Journal of School Health 09/2006; 76(6):291-6. · 1.50 Impact Factor
[show abstract][hide abstract] ABSTRACT: The purpose of this study was to validate a 3-stage asthma case-detection procedure for elementary school-aged children.
The study was performed in 10 elementary schools in 4 inner-city school systems, with a total enrollment of 3539 children. Results of the case-detection procedure were compared with the diagnosis of an asthma specialist study physician, to determine the sensitivity and specificity of the case-detection procedure.
Ninety-eight percent of children returned the asthma symptoms questionnaires, and 79% of those children consented to additional testing. Results indicated that the 3-stage procedure had good validity, with sensitivity, specificity, and predictive value of 82%, 93%, and 93%, respectively. A 2-stage procedure using questionnaires and spirometry had similar validity, with sensitivity, specificity, and predictive value of 78%, 93%, and 93%, respectively. However, given the time and expense associated with the 2- or 3-stage procedure and the difficulty of obtaining physician follow-up evaluation of the case-detection diagnosis, schools may prefer to use a 2-item questionnaire that has a lower sensitivity (66%) but higher specificity (96%) and predictive value (95%).
Case-detection programs are generally well received by school personnel and can identify children with unrecognized or undiagnosed disease, as well as those with a current diagnosis but poorly controlled disease. This study yields substantial information regarding the validity, yield, and specific types of children who might be identified with the use of such procedures. For the choice of the method of case detection used in a school, the strengths and weaknesses of each procedure, as well as the resources available for case detection, physician referral, and follow-up procedures, must be considered.
[show abstract][hide abstract] ABSTRACT: This paper describes an asthma screening procedure developed to identify children with asthma for an intervention study. Students were classified into three categories based on questionnaire responses (previous asthma, suspected asthma, and no evidence of asthma). Those classified as suspected asthma by questionnaire underwent further testing, including spirometry and exercise challenge. Using the questionnaire alone, the measured asthma prevalence was 32%; the addition of spirometry and step testing reduced this estimate to 9.89%. The diagnosis of asthma was confirmed in 96% of children who saw the study physician. This screening procedure can identify school children with suspected undiagnosed asthma.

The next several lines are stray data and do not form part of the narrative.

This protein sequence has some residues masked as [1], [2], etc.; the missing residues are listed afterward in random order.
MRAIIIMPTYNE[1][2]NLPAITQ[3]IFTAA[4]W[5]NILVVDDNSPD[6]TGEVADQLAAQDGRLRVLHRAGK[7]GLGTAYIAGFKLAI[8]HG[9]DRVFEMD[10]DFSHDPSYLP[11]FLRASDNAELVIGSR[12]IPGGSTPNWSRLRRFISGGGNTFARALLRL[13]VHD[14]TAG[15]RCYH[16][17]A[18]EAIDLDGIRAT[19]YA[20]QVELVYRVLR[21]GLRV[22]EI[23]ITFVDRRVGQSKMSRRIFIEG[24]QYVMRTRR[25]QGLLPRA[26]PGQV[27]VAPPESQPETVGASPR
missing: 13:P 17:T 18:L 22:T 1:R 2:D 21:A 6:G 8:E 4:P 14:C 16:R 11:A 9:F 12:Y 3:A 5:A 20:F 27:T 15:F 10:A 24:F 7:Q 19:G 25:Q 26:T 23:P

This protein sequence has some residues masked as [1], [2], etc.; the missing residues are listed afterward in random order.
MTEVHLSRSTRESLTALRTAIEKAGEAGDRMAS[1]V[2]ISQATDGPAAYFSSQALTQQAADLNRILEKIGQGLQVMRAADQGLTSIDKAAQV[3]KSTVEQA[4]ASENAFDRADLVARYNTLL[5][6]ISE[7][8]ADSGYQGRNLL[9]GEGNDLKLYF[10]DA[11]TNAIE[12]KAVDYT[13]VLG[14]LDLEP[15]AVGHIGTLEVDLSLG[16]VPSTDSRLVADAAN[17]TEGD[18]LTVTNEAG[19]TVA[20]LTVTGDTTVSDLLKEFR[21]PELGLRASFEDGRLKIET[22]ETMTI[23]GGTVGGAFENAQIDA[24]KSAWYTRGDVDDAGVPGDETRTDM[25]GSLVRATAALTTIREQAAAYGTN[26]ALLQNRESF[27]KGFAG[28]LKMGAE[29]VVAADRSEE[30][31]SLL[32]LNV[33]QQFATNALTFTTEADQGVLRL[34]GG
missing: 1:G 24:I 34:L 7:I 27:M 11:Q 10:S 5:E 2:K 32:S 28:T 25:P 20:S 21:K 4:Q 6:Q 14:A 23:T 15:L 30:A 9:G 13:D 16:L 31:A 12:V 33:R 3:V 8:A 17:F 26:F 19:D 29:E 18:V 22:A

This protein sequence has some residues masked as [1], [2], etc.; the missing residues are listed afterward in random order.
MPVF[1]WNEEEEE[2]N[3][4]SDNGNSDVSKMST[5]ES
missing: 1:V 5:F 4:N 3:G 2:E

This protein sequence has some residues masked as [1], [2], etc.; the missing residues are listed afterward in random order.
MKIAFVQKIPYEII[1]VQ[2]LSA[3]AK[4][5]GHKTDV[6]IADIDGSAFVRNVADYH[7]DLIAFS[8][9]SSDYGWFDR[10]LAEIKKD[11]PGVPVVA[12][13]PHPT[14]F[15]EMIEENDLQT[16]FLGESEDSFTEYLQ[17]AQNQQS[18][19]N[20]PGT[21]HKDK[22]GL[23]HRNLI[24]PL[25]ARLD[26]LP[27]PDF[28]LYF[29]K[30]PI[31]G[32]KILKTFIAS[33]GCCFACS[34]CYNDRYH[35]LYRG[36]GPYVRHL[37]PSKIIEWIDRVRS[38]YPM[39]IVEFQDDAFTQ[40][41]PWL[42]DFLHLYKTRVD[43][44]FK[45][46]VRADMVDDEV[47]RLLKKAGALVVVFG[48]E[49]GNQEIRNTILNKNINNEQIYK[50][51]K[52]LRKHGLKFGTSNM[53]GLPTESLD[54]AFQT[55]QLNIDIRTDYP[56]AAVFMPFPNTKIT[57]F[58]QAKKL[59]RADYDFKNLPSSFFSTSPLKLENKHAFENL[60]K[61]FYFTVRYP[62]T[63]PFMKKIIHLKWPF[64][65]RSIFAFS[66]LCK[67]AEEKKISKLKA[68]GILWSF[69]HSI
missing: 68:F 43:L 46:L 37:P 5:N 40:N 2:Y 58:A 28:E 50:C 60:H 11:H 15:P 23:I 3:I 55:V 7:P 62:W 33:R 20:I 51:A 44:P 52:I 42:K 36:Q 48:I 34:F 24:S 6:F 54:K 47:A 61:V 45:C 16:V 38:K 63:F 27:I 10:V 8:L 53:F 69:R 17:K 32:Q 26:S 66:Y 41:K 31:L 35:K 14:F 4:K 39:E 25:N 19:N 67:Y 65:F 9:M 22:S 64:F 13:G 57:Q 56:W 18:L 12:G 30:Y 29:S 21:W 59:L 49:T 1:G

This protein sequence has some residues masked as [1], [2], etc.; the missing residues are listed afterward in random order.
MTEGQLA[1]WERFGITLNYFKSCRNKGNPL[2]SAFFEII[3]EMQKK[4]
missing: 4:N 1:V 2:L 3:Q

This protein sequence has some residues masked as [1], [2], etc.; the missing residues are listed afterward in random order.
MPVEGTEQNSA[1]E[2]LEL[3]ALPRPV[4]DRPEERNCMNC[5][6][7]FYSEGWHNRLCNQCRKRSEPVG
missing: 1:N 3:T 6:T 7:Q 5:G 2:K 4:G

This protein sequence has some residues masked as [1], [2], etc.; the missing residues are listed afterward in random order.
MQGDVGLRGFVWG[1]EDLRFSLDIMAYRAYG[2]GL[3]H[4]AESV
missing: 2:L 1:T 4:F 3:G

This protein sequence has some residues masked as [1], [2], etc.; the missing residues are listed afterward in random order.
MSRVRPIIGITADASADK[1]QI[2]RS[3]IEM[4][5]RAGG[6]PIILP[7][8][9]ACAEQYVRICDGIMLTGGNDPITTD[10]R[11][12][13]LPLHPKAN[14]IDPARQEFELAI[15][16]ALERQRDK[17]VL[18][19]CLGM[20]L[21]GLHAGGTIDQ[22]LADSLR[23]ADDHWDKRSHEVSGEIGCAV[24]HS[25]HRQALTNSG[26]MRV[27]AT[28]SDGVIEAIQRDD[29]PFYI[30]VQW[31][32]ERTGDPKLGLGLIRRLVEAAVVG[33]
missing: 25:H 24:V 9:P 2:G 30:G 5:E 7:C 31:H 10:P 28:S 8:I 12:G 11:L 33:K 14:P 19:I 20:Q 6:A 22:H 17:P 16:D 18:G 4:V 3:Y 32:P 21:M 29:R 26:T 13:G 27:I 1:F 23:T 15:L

Journal of Asthma 03/2002; 39(1):29-36. · 1.85 Impact Factor
[show abstract][hide abstract] ABSTRACT: The purpose of this study was to demonstrate that a simple submaximal "step-test" could be used as an exercise challenge to identify elementary school students with suspected but undiagnosed asthma. This article also describes a protocol for exercise testing that can be used in epidemiological evaluations. School age children grades 1-4 with suspected but undiagnosed asthma were identified by a 12-item questionnaire completed by a parent or guardian. Only students identified with suspected asthma by questionnaire were exercise challenged on a step-test it baseline spirometry was normal and there was no contraindication for intense aerobic activity. Possible asthma was defined as a 15% or greater decrease in FEV1 or a 25% or greater decrease in FEF25-75 from baseline at either 3 or 10 minutes. The exercise protocol included spirometry before and after stepping continuously for 5 minutes at an exercise intensity sufficient to maintain a heart rate between 150 and 200 beats per minute. Heart rate was continuously monitored throughout the exercise period. Testing was completed at school. No complications occurred during the exercise testing. Exercise testing was completed on 548 students with suspected undiagnosed asthma. Thirty students (6%) had exercise test changes in pulmonary function that met established criteria for suspecting asthma. A board-certified pediatric allergist/immunologist or private physician examined 26 of the 30 students with positive exercise testing. Asthma was diagnosed in 23 (88.89%) of these students. All students with impaired pulmonary function after exercise were able to return to class after a short period of observation. In conclusion, a simple, reproducible school-based exercise protocol can be used to identify students with suspected undiagnosed asthma.
Allergy and Asthma Proceedings 01/1999; 20(3):181-8. · 2.19 Impact Factor